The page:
Is Florida a no-fault divorce state?

Florida allows no-fault divorces, which means that a divorce is granted without establishing the fault of either spouse for causing the divorce. Grounds for a no-fault divorce in Florida may be "irreconcilable differences", or similar grounds.

The state of Florida is exclusively a no-fault divorce state, which means that the only grounds for divorce offered on divorce applications are considered no-fault.

Does Florida allow at-fault divorces?

Florida does not support traditional at-fault grounds for divorce, instead offering blanket divorce grounds that do not require either spouse to be proved to be at-fault when filing for divorce.

Does the state of Florida allow incompatibility as grounds for divorce?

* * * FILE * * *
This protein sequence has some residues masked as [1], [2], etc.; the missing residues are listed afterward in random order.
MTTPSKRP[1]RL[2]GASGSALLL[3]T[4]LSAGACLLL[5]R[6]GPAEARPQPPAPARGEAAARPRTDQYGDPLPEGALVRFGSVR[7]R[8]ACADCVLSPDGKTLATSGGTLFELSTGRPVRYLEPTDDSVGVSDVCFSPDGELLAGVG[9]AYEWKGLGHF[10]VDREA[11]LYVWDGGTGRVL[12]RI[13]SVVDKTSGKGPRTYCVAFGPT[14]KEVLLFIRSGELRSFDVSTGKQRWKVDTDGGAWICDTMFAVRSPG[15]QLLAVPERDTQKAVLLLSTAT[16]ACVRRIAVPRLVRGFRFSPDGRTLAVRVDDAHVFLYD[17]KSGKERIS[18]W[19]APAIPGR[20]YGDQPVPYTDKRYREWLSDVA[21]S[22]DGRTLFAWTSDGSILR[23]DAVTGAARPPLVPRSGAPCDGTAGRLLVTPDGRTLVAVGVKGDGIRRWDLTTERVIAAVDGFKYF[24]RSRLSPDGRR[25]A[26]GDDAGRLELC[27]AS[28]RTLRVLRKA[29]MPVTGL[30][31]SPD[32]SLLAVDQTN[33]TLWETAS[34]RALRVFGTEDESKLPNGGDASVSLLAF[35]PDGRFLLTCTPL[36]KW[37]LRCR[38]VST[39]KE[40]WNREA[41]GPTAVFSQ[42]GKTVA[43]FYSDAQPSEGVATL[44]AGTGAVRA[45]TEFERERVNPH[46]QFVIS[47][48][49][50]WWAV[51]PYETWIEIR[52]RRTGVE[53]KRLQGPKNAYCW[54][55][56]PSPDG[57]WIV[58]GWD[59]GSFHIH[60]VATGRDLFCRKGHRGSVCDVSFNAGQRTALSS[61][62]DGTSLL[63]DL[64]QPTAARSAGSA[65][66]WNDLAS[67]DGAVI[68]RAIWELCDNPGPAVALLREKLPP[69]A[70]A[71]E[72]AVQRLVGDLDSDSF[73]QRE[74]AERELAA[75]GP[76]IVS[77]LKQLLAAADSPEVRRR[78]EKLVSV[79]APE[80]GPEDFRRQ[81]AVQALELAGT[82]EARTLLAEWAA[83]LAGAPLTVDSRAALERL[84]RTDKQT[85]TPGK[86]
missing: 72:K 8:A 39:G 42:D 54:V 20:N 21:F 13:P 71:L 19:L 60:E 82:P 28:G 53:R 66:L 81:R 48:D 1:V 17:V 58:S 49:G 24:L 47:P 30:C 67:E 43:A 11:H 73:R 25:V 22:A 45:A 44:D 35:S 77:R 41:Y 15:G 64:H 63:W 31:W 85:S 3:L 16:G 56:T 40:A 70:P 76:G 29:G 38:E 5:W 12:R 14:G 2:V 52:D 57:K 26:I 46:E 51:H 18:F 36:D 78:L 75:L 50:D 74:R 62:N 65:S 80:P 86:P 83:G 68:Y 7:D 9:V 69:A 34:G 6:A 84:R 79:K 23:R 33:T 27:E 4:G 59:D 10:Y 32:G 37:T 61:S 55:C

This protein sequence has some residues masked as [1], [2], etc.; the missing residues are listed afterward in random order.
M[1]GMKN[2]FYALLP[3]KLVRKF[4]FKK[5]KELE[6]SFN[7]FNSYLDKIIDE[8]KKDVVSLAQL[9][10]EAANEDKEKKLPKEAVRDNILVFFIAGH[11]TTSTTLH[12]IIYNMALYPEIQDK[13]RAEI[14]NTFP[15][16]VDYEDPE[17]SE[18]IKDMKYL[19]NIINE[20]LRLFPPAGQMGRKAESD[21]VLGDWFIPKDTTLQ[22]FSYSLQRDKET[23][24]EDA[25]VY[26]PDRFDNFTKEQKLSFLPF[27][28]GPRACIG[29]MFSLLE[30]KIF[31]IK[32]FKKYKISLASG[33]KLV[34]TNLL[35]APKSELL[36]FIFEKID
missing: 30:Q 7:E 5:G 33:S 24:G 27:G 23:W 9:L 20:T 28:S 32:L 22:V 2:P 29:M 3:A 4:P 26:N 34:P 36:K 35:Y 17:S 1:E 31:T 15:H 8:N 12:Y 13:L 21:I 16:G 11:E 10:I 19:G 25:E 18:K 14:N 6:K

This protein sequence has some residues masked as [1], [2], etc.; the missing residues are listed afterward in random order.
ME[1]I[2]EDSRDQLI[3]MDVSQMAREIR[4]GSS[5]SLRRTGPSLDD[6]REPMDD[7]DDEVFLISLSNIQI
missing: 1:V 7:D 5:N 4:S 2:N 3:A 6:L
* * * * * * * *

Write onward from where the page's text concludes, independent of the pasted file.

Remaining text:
Yes, Florida does allow incompatibility to be used as grounds for having a divorce.

Can you get a divorce in Florida for living separate and apart?

In divorce law, "living seperate and apart" refers to married spouses who are living separate from each other, not engaging in a traditional marital relationship, and do not intend to repair the marriage.

Florida does not allow a divorce to be granted solely on the grounds of living seperate and apart from your spouse. You must instead file for divorce under one of Florida's accepted grounds for divorce.

2. Florida Divorce Process FAQ

Does state of Florida allow legal separation?

Legal separation (otherwise known as "judicial separation") is a legal process that enables spouses to be de facto separated while remaining legally married.

In some cases, Florida will grant a judicial separation court order to a married couple who wishes to live separately. This order may settle issues generally handled in a divorce such as property division and alimony. A legal separation may be followed up by a full divorce, or the spouses may later reconcile and end the separation while remaining legally married.

What's the difference between a divorce and an annulment in Florida?